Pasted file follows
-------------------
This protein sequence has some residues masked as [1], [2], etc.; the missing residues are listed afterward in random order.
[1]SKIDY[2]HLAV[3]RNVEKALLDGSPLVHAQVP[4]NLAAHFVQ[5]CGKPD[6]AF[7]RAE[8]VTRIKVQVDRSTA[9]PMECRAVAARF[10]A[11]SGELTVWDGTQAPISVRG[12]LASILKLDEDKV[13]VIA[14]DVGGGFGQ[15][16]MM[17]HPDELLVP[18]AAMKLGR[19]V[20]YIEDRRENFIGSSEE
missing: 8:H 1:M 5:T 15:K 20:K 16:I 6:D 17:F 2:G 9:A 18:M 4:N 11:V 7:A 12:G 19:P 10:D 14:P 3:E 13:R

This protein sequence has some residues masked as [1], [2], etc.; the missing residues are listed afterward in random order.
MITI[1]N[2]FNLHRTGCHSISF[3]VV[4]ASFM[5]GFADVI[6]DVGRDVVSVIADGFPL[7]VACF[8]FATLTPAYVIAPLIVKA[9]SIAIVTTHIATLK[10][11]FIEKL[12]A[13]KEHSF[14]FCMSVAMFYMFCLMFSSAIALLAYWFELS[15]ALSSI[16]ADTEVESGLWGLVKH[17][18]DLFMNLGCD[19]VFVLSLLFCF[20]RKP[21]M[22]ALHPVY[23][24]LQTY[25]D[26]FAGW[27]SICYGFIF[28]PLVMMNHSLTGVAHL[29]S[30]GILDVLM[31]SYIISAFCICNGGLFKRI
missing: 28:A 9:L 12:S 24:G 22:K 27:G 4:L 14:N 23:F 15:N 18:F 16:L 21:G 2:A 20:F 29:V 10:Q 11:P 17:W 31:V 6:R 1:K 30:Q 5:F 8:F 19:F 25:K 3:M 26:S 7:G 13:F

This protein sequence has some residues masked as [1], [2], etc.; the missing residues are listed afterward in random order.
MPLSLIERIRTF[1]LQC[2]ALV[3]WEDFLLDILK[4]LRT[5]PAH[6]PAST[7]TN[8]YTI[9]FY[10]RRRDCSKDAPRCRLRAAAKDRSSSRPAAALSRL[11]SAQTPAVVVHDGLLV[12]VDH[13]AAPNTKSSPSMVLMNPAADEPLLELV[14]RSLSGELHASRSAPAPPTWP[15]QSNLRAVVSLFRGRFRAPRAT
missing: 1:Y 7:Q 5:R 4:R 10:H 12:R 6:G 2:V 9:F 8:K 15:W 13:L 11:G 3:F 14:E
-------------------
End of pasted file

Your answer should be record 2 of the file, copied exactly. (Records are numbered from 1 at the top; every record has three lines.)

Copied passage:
This protein sequence has some residues masked as [1], [2], etc.; the missing residues are listed afterward in random order.
MITI[1]N[2]FNLHRTGCHSISF[3]VV[4]ASFM[5]GFADVI[6]DVGRDVVSVIADGFPL[7]VACF[8]FATLTPAYVIAPLIVKA[9]SIAIVTTHIATLK[10][11]FIEKL[12]A[13]KEHSF[14]FCMSVAMFYMFCLMFSSAIALLAYWFELS[15]ALSSI[16]ADTEVESGLWGLVKH[17][18]DLFMNLGCD[19]VFVLSLLFCF[20]RKP[21]M[22]ALHPVY[23][24]LQTY[25]D[26]FAGW[27]SICYGFIF[28]PLVMMNHSLTGVAHL[29]S[30]GILDVLM[31]SYIISAFCICNGGLFKRI
missing: 28:A 9:L 12:S 24:G 22:K 27:G 4:L 14:N 23:F 15:N 18:F 16:L 21:G 2:A 20:F 29:V 10:Q 11:P 17:W 31:V 6:R 1:K 30:Q 5:F 8:F 19:F 25:K 3:M 26:S 7:G 13:F